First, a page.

Death in the Stories

He went through a series of heart-breaking episodes in his life, so that as he set out to write, he could easily revisit those times and pull out an idea or a feeling that when translated into writing and was able to frighten the most wary reader. It is not simply about the murder that intrigues readers but Poe’s ability to enhance the brutality and ice-cold determination of the killer to eliminate his prey and then cover up the crime in the most gruesome way possible. As mentioned earlier, there is also the added element of a detective story wherein the killer tries to outsmart the authorities in order to achieve the perfect crime (Engelhardt, 2003). His writing resonates with the readers because Poe did not simply imagine the scenes; he based his stories on the ghastly sights he had seen in real life.

It was his experience with death, anger and tuberculosis that provided him with the ammunition to write short stories that discuss deep-seated hatred or anger that cannot be controlled and must find release. His acquaintance with tuberculosis gave him the imagery of blood and suffocation that figured prominently in his stories. Consider, for instance, the amount of blood that he had to deal with in The Tell-Tale Heart where the killer cut and sliced his victim. Imagine the amount of blood that flowed in the tub. In The Pit and the Pendulum the author described various strategies used to torture a person, so that readers can just imagine the amount of blood that flowed to the floor of the dungeon.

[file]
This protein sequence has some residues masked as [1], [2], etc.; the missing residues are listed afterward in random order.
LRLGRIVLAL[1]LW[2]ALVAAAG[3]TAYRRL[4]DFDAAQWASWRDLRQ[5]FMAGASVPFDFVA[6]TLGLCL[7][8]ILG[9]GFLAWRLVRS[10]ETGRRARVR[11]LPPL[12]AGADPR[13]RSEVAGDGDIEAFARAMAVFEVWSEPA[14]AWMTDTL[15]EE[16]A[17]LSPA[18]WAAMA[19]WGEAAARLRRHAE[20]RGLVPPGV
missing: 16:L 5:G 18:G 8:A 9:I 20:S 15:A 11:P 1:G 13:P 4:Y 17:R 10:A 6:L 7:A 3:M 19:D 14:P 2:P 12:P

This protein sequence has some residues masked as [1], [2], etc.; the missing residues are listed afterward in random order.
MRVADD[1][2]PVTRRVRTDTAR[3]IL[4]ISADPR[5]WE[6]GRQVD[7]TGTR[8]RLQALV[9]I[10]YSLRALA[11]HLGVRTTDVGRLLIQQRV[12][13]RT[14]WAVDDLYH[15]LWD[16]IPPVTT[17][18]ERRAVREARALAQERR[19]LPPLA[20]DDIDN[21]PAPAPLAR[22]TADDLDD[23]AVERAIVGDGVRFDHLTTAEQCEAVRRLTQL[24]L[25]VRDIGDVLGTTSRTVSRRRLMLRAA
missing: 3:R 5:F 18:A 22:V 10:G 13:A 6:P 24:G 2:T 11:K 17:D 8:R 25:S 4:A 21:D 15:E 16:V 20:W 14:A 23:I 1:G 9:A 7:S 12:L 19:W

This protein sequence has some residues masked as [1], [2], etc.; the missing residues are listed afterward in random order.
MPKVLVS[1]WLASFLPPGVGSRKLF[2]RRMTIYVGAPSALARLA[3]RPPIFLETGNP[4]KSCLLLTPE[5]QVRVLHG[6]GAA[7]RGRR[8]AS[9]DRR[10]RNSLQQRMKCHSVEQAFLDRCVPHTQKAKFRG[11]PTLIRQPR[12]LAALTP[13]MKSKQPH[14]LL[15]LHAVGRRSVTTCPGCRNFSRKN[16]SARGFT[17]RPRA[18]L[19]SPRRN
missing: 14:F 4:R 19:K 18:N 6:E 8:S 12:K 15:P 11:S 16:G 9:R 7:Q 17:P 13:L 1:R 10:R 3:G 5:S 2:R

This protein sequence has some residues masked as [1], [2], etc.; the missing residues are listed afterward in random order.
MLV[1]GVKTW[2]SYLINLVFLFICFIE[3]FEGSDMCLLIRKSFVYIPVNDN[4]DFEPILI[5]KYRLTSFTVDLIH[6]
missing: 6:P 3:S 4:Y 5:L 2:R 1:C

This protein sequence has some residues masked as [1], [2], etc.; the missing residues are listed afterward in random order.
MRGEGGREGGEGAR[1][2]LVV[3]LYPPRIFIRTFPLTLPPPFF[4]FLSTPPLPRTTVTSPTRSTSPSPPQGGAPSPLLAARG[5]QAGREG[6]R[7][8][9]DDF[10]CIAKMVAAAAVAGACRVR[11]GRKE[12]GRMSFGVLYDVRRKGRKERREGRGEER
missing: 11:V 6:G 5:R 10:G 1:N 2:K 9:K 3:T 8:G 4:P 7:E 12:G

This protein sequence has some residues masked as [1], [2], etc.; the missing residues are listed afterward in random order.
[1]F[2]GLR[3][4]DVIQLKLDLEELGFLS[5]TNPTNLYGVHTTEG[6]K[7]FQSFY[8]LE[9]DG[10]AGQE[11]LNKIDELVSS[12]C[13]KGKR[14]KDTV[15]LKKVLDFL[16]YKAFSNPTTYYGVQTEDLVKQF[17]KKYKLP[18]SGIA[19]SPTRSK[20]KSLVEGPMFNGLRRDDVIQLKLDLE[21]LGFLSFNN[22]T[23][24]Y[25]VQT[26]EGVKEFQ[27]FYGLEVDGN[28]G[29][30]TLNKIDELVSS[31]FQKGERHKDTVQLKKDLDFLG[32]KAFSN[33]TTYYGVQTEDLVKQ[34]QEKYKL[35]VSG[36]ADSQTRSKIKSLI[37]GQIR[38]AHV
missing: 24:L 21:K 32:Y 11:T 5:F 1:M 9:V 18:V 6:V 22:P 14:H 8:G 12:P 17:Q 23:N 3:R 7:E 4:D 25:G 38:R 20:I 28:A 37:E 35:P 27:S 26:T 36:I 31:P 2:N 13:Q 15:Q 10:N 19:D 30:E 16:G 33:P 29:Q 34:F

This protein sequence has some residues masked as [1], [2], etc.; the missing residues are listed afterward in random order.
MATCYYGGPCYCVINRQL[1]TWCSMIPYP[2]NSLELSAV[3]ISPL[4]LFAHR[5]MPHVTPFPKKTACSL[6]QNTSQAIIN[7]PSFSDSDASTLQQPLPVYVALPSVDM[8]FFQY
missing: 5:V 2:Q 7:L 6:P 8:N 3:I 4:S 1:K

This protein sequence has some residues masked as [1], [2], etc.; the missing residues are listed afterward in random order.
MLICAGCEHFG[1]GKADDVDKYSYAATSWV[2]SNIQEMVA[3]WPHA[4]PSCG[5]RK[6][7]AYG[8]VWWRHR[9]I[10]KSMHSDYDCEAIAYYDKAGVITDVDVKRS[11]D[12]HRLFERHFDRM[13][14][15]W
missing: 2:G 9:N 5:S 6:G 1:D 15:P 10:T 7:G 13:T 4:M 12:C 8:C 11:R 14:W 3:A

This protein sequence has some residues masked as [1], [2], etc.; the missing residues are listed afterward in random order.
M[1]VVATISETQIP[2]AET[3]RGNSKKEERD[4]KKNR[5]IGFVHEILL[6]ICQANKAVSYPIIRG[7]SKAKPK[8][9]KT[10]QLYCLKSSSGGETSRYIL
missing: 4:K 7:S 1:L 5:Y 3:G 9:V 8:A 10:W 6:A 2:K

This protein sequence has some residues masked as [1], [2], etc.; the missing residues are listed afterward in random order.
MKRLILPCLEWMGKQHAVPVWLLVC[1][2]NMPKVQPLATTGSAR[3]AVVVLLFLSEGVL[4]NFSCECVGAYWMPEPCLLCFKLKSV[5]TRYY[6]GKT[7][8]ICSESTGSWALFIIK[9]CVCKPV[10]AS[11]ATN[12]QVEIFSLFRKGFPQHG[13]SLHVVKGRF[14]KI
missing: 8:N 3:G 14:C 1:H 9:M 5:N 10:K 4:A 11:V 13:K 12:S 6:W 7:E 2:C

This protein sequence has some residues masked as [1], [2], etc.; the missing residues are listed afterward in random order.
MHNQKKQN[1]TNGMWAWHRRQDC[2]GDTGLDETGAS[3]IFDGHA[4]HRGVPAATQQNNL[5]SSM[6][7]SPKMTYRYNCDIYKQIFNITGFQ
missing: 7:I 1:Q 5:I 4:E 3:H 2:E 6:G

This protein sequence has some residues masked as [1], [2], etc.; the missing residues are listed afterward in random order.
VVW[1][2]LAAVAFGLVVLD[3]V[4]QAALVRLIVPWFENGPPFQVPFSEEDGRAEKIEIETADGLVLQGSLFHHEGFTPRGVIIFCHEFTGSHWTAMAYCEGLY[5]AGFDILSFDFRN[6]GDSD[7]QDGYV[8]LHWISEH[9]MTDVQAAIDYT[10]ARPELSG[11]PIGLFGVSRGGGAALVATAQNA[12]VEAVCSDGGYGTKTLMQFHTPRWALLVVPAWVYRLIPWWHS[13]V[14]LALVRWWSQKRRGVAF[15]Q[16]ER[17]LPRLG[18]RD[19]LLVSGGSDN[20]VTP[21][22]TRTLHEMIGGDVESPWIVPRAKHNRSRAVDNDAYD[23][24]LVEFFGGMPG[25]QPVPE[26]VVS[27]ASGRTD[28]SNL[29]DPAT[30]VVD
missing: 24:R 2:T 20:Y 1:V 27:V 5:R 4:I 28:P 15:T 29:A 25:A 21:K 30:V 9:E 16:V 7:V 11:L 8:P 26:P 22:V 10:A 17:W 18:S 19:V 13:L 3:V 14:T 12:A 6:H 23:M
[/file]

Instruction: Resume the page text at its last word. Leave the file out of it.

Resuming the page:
Another aspect of tuberculosis is the suffocating feeling because of the blood that comes out from the lungs. In the case of Poe and his wife, he probably witnessed how his wife choked on her own blood when a blood vessel ruptured in her neck. The suffocating feeling may have been the reason why Poe was fascinated with the idea of burial and forced his characters into claustrophobic positions. This concept was made to the manifest in The Premature Burial wherein the author said that the experience was both horrific and frightful (Covino, 2005, p.9).  The same thing can be said about The Cask of Amontillado, the murderer employed a ghoulish strategy that forced his victim to die from a slow and painful death by burying him alive.


Edgar Allan Poe remains the relevant figure in the 21st century, because this is a generation that is fascinated with detective stories, crime drama in television and stories about the macabre. The author’s work is being recognized today because of the way the writer combined the thrill associated with detective stories as well as the shocking impact of a story of a brutal murder. He succeeded because his stories were not just byproducts of his fertile imagination. These stories came from a difficult life filled with hatred, abandonment and tragic death. His life story added more intrigue to his work and it may explain why the new generation of readers has rediscovered the power of Poe to entertain and terrify at the same time.